Women’s Reservation Bill long due
The Women’s Reservation Bill is in news once again. The chorus is now led by none other than the Congress president Sonia Gandhi, who raised the matter in the Parliament on Tuesday. Six years ago, it was Sonia Gandhi, who was instrumental in getting the Bill passed in Rajya Sabha. But she could not get it through the Lok Sabha. The Bill has been stuck in the Parliament for the past 19 years, even though it has a broad support base of all political parties. To the uninitiated, the bill seeks to reserve 33 percent of seats in the Parliament and the state legislatures for women.
Although the male-dominated political class pays lip service to women empowerment, they all shy away from supporting this legislation. This was evident even this year at the women’s conference organised by Speaker Sumitra Mahajan. While President Pranab Mukherjee and Vice President Hamid Ansari had stressed the need for the quota, Prime Minister Narendra Modi is yet to respond.
Prime Minister Rajiv Gandhi had initiated progressive legislation like SITA and banning of Sati. One of them was the 1989 Constitutional Amendment Bill seeking 33.3 percent quota in the Panchayat and municipalities but it was defeated by five votes in Rajya Sabha. Three years later the PV Narasimha Rao government got the Bill passed in the Parliament, which enabled the emergence of about a million women Sarpanches in India today.
The demand for one-third quota in legislatures is about two decades old. The Parliamentary committee led by Gita Mukherjee also recommended the quota. Successive governments since 1996 had made efforts but had been prevented from being introduced on three different occasions: in 1996, 1997 and 1998. The Vajpayee government and the UPA government too tried to evolve a consensus on the issue but in vain.
The demand has risen once again with the Modi government having a majority of its own in 2014. “Our government is working towards evolving a consensus. Hope we succeed at the earliest,” Parliamentary Affairs Minister Venkaiah Naidu told the Lok Sabha on Tuesday. But the consensus continues to elude although women as a block is a sizeable vote bank. While there is a divided opinion in almost all the parties except the Left, the main opponents are the Janata Dal United (JD(U)), Rashtriya Janata Dal (RJD) and Samajwadi Party. The Shiv Sena, All India Majlis-e-Ittehadul Muslimeen Party (AIMIM), and the Bahujan Samajwadi Party (BSP) also oppose it in its present form. The blame should also go to the women’s organisations who refused to accept 20 percent reservation proposed at one point of time instead of being pragmatic.
Do we need a quota for women? Much has been argued for and against it. The vociferous argument was that it will give women a voice in decision making and raise participation levels. The argument against is that the Minorities will not have much benefit out of this measure and seat rotation will see less dedicated Members of Parliament. Above all the sisters, wives, and daughters of political families will only benefit from such a measure.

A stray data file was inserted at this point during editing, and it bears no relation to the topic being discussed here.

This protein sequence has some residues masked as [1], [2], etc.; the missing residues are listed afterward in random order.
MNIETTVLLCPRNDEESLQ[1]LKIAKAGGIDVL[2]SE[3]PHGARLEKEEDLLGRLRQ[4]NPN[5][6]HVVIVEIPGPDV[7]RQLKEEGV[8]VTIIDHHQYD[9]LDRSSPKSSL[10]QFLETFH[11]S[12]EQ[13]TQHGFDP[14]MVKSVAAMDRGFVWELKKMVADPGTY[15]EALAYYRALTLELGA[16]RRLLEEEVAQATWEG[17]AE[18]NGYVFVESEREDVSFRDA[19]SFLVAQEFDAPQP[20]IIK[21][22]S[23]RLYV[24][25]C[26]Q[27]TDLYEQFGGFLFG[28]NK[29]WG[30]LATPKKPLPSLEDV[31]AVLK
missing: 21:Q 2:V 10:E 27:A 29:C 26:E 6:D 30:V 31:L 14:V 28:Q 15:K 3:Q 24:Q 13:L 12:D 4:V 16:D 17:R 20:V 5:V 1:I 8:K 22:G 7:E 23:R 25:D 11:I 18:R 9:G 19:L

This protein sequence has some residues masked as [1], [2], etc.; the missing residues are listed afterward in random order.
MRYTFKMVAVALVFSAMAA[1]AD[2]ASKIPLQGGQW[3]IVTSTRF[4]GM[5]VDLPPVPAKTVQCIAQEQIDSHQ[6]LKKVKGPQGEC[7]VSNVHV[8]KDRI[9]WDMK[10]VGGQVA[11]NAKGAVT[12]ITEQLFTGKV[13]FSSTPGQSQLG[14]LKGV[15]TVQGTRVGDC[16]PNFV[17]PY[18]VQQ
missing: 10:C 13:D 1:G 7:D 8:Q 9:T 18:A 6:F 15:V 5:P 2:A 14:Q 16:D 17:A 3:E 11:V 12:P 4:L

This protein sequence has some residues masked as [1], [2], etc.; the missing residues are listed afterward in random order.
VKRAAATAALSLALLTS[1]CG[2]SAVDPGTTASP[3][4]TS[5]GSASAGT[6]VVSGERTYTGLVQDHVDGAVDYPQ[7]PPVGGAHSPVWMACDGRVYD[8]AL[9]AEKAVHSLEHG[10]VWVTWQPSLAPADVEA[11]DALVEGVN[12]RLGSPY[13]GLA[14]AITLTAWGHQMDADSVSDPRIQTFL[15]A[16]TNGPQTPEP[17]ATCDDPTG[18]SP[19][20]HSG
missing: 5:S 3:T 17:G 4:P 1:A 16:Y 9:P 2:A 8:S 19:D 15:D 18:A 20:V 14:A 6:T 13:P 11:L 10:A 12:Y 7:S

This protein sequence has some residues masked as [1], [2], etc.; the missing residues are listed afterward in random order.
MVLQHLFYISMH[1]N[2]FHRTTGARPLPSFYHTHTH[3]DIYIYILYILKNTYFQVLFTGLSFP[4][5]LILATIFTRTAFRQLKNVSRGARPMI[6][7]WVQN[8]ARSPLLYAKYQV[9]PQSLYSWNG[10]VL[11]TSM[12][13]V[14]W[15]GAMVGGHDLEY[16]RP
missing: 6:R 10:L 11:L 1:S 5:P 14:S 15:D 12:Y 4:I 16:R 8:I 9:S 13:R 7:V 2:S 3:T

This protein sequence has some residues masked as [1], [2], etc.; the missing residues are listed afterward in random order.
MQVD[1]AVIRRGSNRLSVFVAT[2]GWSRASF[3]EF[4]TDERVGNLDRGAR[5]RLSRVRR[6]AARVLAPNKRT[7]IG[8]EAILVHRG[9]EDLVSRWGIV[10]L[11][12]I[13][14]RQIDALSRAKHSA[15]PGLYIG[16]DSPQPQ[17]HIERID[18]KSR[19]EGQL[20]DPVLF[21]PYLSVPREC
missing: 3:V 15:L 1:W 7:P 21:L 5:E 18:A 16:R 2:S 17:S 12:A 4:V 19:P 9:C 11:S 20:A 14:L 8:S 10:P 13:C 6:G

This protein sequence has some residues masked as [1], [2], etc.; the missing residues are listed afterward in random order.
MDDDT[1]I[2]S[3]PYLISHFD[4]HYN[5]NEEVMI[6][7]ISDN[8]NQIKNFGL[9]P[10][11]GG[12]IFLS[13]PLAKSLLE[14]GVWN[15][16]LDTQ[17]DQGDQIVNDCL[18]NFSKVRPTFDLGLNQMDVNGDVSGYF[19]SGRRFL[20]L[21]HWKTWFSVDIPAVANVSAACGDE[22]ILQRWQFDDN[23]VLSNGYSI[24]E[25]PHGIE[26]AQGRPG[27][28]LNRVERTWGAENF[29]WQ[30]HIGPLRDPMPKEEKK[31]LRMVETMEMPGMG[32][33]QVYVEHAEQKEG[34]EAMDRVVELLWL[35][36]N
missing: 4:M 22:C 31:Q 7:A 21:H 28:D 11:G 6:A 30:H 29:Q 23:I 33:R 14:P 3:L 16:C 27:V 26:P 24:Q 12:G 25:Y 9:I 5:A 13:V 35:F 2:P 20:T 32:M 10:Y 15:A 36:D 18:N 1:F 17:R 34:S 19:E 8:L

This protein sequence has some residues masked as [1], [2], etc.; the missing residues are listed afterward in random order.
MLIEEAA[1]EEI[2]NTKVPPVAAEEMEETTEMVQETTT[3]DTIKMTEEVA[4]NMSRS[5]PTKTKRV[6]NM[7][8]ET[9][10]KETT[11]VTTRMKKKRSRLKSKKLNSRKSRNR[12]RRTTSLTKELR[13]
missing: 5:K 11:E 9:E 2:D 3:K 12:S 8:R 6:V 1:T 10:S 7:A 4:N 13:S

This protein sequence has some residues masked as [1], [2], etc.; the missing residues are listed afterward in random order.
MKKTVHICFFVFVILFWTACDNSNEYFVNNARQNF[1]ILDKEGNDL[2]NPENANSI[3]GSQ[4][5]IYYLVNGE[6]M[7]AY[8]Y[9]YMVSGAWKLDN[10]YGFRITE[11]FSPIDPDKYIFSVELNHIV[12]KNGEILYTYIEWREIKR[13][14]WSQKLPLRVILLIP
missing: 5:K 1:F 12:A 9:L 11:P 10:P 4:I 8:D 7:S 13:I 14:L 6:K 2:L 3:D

It is true that true talent cannot be suppressed and those women who have made it to the top will vouch for this. Women like Sarojini Naidu participated in the freedom struggle. There are at least two women Chief Ministers and five party presidents today. We have a woman speaker and had a woman President (2007 to 2012).We have women judges in Supreme Court and High Courts. Women are doing well in armed forces, administrative services and there are other areas where women have broken the glass ceiling. But the point of concern is that the gender bias continues.
Will the quota bill solve all the gender problems? It is a big NO. Fighting for substantive empowerment and change also entails a struggle for basic change in mindset against rape, khap panchayats, honour killings, and Sati which are retrograde in values. No doubt that stringent laws against these could help as it is the implementation which is lacking.
What is required is for the women to fight for their due share instead of waiting for political empowerment and show their power at the time of voting. Political parties too could give more tickets to women candidates instead of arguing against their capacity to win. Women leaders should promote the cause of women. There should be no gender bias in the case of jobs or education. The whole thing begins at home with women taking care of the education of their children. After all Indian women got their franchise much before many other countries and India had a woman Prime Minister too before many other countries.
India has a long way to go in women empowerment. It has become a ritual to celebrate Women’s Day on March 8 when noises are made about the need to empower women. The current Lok Sabha has just 12 percent women while the Rajya Sabah has 12.8 percent. This is well below the global average of 22 percent. In February 2016, India’s rank globally has also fallen from 117 in 2014 to 144. Even some African and Latin American countries have overtaken India.
(The author is a senior commentator on political affairs. Views expressed are strictly personal.)